Posted by: istop4books | February 6, 2010

The Camel Bookmobile by Misha Hamilton

The mere fact that this book will bring awareness to the need of the Kenyan people for education and books gives it my vote of appreciation.   The storyline takes a 30 something year old woman, Fi, away from her Brooklyn home to seek a more meaningful life as a wandering librarian in some of the remote areas of Kenya. She services groups of semi-nomadic people who are mostly illiterate and still clinging to a way of life that they know and treasure, but which is fast disappearing.  Change is looked upon with suspicious eyes, especially when brought
in the form of English books by a white woman on the back of a camel.  Fi has an almost naive sense of her ability to make change for the better, she understands the importance of an education through books and wants to at least expose these people to the possibility of opening their horizons through books. Many of the elders see her and her books as a threat to their own way of life, and an encroachment by the West on their values.  The novel focuses on one village, Mididima, where Fi learns as much as she teaches.  She meets Kanica, a young girl with dreams of more; Scar Boy a young man who faces rejection because of deformities caused by a brutal attack.  And then there is Teacher, Matani, with whom she feels a special kinship.  Along the way there are culture clashes and lessons to be learned both by the teacher and the students.
I liked the book, enjoyed the story and was left looking for more information – which is always a great way to end a book.

The mere fact that this book will bring awareness to the need of the Kenyan people for education and books gives it my vote of appreciation.   The storyline takes a 30 something year old woman, Fi, away from her Brooklyn home to seek a more meaningful life as a wandering librarian in some of the remote areas of Kenya. She services groups of semi-nomadic people who are mostly illiterate and still clinging to a way of life that they know and treasure, but which is fast disappearing.  Change is looked upon with suspicious eyes, especially when brought in the form of English books by a white woman on the back of a camel.  Fi has an almost naive sense of her ability to make change for the better, she understands the importance of an education through books and wants to at least expose these people to the possibility of opening their horizons through books. Many of the elders see her and her books as a threat to their own way of life, and an encroachment by the West on their values.  The novel focuses on one village, Mididima, where Fi learns as much as she teaches.  She meets Kanica, a young girl with dreams of more; Scar Boy a young man who faces rejection because of deformities caused by a brutal attack.  And then there is Teacher, Matani, with whom she feels a special kinship.  Along the way there are culture clashes and lessons to be learned both by the teacher and the students.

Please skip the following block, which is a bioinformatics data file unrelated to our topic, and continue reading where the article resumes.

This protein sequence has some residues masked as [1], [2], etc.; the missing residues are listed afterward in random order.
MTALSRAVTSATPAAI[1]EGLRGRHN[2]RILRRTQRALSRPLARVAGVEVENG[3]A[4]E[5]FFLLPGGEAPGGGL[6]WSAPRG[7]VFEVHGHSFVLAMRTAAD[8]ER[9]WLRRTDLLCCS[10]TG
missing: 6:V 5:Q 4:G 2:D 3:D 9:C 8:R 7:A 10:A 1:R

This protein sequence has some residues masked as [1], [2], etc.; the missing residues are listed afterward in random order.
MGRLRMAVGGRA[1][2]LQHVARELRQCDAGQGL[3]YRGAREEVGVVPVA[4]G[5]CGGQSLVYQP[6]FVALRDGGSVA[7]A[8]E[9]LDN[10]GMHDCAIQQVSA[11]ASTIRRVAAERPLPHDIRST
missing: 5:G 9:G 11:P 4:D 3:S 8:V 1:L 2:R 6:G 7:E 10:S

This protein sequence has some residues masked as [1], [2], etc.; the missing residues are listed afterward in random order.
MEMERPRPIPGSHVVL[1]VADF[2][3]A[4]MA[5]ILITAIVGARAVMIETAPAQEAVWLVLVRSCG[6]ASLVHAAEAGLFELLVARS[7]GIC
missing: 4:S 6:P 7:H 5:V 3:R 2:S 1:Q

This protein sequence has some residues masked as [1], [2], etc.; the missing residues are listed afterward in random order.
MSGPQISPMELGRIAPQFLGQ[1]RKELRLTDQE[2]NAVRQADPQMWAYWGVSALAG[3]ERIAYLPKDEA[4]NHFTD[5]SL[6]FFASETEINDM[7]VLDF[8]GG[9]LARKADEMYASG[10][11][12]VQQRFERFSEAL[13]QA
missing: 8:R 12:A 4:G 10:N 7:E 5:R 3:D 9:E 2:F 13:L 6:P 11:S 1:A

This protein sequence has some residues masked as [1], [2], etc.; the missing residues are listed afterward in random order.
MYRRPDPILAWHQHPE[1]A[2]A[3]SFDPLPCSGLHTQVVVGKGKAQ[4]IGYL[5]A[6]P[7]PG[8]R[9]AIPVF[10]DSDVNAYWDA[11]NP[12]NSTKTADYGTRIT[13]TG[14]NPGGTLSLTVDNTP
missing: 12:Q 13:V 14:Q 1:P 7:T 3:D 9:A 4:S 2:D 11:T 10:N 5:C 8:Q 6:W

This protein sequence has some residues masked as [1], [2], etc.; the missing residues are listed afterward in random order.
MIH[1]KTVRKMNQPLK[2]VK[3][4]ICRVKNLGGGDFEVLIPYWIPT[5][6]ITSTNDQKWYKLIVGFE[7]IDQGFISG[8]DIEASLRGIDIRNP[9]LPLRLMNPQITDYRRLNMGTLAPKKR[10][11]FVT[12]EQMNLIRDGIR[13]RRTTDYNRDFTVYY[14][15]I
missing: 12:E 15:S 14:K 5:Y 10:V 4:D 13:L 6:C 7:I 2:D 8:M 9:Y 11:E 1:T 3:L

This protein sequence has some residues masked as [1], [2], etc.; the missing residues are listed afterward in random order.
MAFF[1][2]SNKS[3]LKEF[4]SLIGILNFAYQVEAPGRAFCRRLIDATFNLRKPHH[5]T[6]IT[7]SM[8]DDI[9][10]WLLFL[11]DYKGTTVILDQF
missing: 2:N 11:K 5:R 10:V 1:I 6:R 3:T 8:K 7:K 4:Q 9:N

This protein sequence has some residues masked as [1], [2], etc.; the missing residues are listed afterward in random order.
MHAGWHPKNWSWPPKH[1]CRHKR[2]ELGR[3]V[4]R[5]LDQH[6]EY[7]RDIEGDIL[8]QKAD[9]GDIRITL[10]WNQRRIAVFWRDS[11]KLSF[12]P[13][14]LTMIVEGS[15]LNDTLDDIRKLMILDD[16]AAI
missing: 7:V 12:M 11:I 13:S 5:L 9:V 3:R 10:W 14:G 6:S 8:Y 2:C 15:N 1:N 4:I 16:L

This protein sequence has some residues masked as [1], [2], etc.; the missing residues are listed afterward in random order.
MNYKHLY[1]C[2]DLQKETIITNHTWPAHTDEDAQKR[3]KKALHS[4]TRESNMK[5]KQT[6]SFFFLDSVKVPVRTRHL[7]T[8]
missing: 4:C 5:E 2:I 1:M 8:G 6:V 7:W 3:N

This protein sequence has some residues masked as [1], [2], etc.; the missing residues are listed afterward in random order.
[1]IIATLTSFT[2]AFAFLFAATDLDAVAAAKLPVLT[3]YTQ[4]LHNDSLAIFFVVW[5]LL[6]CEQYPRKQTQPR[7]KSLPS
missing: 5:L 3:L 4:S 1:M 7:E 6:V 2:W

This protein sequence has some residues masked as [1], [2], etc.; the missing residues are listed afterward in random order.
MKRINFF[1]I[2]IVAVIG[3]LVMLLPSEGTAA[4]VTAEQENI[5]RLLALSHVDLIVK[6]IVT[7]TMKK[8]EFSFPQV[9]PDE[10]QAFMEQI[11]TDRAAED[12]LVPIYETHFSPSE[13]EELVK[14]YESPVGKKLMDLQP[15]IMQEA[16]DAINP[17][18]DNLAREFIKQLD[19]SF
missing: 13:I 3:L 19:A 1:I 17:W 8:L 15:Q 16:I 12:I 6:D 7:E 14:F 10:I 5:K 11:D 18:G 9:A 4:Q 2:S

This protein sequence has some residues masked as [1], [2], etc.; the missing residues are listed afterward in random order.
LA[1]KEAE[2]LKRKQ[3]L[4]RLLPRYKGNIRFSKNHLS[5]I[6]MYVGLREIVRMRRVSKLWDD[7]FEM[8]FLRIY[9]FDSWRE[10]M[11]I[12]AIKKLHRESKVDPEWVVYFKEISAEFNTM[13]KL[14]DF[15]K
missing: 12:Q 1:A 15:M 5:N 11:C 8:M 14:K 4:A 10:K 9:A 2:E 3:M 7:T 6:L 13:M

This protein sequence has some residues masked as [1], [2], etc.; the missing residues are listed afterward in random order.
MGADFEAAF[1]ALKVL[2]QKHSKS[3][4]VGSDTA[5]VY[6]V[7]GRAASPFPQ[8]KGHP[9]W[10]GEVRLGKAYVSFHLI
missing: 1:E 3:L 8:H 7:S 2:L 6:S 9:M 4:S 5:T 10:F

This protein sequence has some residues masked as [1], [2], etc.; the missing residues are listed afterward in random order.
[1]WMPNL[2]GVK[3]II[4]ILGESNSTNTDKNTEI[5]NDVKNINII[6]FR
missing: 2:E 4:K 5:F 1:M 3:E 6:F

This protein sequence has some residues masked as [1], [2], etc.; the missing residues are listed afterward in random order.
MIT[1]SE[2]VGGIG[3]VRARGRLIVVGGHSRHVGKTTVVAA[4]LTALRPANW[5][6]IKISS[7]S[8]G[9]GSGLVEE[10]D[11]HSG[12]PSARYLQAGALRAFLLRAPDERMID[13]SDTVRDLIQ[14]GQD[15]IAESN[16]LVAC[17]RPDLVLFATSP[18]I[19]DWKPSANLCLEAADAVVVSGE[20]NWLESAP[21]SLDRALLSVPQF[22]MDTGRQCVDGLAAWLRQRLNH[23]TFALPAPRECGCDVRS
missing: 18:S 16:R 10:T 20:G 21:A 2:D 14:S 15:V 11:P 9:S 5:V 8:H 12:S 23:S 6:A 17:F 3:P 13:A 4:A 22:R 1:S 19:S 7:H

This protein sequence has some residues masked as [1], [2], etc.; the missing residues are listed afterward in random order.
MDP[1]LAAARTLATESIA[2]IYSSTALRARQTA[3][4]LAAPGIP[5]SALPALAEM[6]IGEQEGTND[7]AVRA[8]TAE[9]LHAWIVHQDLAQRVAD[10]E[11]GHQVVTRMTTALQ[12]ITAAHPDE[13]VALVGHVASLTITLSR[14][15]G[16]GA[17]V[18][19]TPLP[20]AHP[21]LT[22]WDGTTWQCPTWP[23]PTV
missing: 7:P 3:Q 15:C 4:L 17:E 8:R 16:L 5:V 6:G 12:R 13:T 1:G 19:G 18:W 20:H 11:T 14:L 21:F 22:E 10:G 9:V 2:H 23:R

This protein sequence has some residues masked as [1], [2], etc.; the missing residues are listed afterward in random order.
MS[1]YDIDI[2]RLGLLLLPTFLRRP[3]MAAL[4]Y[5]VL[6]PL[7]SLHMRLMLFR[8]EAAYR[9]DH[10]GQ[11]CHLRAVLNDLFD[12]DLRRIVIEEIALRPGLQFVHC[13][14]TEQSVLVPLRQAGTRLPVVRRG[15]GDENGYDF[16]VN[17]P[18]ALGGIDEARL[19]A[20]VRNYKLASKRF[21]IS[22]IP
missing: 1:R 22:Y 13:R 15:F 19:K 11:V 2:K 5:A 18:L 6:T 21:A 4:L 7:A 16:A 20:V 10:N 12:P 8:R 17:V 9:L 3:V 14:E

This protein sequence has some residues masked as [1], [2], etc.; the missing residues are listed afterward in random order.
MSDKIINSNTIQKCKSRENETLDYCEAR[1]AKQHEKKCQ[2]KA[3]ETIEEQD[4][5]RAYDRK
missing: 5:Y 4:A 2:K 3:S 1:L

I liked the book, enjoyed the story and was left looking for more information – which is always a great way to end a book.

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